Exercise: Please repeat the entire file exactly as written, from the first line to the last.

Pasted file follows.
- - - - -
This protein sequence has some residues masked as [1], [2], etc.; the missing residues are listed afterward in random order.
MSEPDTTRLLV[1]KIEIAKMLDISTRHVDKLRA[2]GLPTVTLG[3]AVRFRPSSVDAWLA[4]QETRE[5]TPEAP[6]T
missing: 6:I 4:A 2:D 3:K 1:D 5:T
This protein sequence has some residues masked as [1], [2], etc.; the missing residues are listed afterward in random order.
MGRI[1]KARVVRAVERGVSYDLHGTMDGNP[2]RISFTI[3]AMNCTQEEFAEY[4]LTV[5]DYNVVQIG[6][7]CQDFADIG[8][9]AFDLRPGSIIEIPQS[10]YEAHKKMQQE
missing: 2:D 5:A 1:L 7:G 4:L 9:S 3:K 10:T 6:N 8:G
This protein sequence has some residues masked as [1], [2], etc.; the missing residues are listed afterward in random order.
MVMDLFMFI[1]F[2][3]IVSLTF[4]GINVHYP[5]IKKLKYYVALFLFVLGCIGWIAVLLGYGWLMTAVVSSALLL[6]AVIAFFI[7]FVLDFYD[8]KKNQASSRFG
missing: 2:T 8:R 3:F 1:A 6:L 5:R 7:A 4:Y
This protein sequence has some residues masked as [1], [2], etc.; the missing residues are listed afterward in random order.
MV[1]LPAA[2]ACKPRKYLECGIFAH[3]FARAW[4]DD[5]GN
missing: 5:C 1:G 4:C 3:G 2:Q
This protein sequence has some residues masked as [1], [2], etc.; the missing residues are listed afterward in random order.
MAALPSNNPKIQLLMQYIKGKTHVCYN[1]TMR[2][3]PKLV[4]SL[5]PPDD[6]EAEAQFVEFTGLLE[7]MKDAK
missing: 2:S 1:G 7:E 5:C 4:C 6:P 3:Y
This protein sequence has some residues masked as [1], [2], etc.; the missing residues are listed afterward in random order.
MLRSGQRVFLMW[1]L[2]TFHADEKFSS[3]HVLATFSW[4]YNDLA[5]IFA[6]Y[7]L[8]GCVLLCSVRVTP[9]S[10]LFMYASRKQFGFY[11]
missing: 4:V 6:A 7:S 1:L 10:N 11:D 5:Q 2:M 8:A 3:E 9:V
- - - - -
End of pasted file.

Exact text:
This protein sequence has some residues masked as [1], [2], etc.; the missing residues are listed afterward in random order.
MSEPDTTRLLV[1]KIEIAKMLDISTRHVDKLRA[2]GLPTVTLG[3]AVRFRPSSVDAWLA[4]QETRE[5]TPEAP[6]T
missing: 6:I 4:A 2:D 3:K 1:D 5:T
This protein sequence has some residues masked as [1], [2], etc.; the missing residues are listed afterward in random order.
MGRI[1]KARVVRAVERGVSYDLHGTMDGNP[2]RISFTI[3]AMNCTQEEFAEY[4]LTV[5]DYNVVQIG[6][7]CQDFADIG[8][9]AFDLRPGSIIEIPQS[10]YEAHKKMQQE
missing: 2:D 5:A 1:L 7:G 4:L 9:S 3:K 10:T 6:N 8:G
This protein sequence has some residues masked as [1], [2], etc.; the missing residues are listed afterward in random order.
MVMDLFMFI[1]F[2][3]IVSLTF[4]GINVHYP[5]IKKLKYYVALFLFVLGCIGWIAVLLGYGWLMTAVVSSALLL[6]AVIAFFI[7]FVLDFYD[8]KKNQASSRFG
missing: 2:T 8:R 3:F 1:A 6:L 5:R 7:A 4:Y
This protein sequence has some residues masked as [1], [2], etc.; the missing residues are listed afterward in random order.
MV[1]LPAA[2]ACKPRKYLECGIFAH[3]FARAW[4]DD[5]GN
missing: 5:C 1:G 4:C 3:G 2:Q
This protein sequence has some residues masked as [1], [2], etc.; the missing residues are listed afterward in random order.
MAALPSNNPKIQLLMQYIKGKTHVCYN[1]TMR[2][3]PKLV[4]SL[5]PPDD[6]EAEAQFVEFTGLLE[7]MKDAK
missing: 2:S 1:G 7:E 5:C 4:C 6:P 3:Y
This protein sequence has some residues masked as [1], [2], etc.; the missing residues are listed afterward in random order.
MLRSGQRVFLMW[1]L[2]TFHADEKFSS[3]HVLATFSW[4]YNDLA[5]IFA[6]Y[7]L[8]GCVLLCSVRVTP[9]S[10]LFMYASRKQFGFY[11]
missing: 4:V 6:A 7:S 1:L 10:N 11:D 5:Q 2:M 8:A 3:E 9:V